The security researcher Sam Curry has earned $10,000 from Tesla after reporting a stored
Curry discovered the issue in the software on his Tesla Model 3. He used the XSS Hunter tool to insert a payload in the “Name Your Vehicle” field in the infotainment system.
The XSS Hunter works by hosting specialized XSS probes which, upon firing, scan the page and send information about the vulnerable page to the XSS Hunter service.
Curiously Carry discovered the XSS issue months later when he used the mobile app to contact Tesla support after his windshield was cracked by a rock.
He was setting up an appointment when he noticed from the XSS Hunter panel that the flaw was triggered. He discovered that some information about the vehicle was collected from a page of Tesla application that was used to see the vital statistics of the car.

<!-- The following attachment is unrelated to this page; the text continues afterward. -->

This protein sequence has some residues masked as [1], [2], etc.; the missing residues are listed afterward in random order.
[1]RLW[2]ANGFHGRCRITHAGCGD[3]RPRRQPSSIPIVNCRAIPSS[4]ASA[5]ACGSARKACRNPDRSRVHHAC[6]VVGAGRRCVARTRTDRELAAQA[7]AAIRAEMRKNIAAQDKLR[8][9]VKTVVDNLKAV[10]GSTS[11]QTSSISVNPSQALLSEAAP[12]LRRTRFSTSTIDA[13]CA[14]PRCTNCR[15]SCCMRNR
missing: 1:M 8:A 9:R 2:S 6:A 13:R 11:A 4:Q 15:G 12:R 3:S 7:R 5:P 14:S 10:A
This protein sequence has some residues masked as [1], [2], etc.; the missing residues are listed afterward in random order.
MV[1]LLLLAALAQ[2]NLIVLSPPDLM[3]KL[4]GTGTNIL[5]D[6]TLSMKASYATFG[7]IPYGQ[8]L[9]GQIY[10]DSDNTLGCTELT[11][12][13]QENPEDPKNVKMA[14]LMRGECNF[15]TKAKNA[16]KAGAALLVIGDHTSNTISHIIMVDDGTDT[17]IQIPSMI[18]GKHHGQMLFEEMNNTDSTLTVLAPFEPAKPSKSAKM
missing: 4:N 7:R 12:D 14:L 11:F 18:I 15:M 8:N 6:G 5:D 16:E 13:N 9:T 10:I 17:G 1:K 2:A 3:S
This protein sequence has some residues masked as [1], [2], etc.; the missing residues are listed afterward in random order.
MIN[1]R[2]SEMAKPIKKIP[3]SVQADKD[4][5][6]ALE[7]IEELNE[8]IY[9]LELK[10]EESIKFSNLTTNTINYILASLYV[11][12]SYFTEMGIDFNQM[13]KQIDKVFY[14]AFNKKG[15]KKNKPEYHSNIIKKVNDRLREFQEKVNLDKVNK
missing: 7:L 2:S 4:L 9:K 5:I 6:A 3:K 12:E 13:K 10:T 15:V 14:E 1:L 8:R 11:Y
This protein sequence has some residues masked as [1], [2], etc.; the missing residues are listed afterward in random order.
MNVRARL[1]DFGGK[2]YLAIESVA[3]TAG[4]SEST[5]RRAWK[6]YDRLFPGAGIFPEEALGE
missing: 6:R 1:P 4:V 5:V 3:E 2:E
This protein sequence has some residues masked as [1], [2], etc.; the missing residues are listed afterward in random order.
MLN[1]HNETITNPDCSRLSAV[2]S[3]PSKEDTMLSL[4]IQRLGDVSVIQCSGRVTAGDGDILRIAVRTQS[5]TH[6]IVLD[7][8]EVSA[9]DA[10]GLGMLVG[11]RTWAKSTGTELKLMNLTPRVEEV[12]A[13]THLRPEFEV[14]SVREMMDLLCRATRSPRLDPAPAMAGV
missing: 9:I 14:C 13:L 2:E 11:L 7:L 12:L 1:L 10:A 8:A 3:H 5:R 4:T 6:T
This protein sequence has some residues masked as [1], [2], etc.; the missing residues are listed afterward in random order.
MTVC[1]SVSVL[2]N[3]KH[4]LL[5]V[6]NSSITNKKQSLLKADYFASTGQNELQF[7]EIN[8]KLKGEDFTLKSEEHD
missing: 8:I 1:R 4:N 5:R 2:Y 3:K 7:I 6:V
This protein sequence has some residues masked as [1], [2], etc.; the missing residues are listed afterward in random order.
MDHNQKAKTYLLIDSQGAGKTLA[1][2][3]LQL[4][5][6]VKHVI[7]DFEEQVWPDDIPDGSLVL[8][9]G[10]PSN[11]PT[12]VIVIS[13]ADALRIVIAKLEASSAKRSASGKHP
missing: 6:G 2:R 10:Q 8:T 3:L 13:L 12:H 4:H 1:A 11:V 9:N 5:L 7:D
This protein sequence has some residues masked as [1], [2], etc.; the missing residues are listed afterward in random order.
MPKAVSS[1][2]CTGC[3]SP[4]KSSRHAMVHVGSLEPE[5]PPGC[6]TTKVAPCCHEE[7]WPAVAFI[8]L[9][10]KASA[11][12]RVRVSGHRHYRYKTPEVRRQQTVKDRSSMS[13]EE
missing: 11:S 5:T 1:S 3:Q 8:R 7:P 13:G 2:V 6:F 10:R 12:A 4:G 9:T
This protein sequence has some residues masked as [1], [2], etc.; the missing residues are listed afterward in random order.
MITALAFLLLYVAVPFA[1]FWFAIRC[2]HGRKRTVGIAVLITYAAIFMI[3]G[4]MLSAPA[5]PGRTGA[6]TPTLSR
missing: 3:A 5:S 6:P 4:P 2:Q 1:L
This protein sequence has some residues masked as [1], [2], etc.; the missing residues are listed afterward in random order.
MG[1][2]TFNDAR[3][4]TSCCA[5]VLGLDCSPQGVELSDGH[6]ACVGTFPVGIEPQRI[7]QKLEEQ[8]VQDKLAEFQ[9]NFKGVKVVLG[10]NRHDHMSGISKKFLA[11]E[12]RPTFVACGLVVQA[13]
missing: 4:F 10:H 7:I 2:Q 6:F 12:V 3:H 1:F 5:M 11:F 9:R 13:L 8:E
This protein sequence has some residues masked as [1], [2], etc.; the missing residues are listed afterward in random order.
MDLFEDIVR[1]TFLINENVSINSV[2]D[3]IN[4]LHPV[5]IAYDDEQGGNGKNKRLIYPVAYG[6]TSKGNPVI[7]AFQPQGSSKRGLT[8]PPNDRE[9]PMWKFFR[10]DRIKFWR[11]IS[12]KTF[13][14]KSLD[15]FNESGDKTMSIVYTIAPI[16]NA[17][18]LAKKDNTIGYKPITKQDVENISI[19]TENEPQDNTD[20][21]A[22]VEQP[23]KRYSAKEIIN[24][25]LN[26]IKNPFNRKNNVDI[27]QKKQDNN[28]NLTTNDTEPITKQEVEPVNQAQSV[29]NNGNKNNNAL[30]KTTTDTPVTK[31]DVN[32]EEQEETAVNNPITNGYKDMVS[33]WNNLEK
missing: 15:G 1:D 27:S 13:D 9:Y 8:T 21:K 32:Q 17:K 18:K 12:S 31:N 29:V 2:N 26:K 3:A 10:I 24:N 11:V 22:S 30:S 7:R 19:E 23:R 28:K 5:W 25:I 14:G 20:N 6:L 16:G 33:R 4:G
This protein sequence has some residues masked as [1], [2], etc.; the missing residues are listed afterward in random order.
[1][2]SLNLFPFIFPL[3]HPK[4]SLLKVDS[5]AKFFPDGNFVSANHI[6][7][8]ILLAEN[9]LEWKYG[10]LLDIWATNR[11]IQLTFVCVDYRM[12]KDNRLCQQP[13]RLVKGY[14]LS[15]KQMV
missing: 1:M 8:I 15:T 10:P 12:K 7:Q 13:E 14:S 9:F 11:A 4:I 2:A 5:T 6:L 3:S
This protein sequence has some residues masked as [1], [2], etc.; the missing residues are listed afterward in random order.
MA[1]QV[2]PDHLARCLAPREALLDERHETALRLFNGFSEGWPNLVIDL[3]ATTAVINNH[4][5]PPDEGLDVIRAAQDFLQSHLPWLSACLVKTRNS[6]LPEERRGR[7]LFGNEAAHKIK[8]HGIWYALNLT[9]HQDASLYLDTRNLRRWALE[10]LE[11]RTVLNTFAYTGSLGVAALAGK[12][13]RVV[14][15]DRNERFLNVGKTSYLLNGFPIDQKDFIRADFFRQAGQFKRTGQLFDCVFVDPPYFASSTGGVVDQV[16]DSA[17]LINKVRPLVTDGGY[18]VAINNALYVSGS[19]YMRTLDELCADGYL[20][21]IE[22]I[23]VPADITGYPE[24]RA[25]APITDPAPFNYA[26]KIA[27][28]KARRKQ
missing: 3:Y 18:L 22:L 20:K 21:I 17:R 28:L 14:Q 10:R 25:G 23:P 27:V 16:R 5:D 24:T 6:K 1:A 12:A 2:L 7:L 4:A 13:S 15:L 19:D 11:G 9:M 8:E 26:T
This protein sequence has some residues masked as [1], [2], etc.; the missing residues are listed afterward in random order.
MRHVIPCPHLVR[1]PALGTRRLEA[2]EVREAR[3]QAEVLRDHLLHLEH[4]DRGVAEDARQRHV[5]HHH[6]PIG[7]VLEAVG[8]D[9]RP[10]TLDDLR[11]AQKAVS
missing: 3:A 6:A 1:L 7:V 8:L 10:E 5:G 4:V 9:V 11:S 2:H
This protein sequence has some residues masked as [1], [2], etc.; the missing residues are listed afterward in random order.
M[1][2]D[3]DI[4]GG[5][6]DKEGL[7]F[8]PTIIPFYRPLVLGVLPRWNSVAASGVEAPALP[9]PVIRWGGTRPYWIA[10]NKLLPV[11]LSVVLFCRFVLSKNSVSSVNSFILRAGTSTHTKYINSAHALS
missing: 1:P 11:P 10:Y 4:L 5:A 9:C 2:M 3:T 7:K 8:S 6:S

The exposed information included the vehicle’s VIN, speed, temperature, version number, whether it was locked or not, tire pressure, and alerts. The data also included other firmware info such as
“The thing that was very interesting was that live support agents have the capability to send updates out
“If I were an attacker attempting to compromise this I’d probably have to submit a few support
The researcher reported the flaw to Tesla that acknowledged it and addressed it is only 12 hours. Below the timeline of the flaw:
Curry was awarded $10,000 for reporting the flaw to Tesla.
“Looking back, this was a very simple
Necessary cookies are absolutely essential for the website to function properly. This category only includes cookies that ensures basic functionalities and security features of the website. These cookies do not store any personal information.
Any cookies that may not be particularly necessary for the website to function and is used specifically to collect user personal data via analytics, ads, other embedded contents are termed as non-necessary cookies. It is mandatory to procure user consent prior to running these cookies on your website.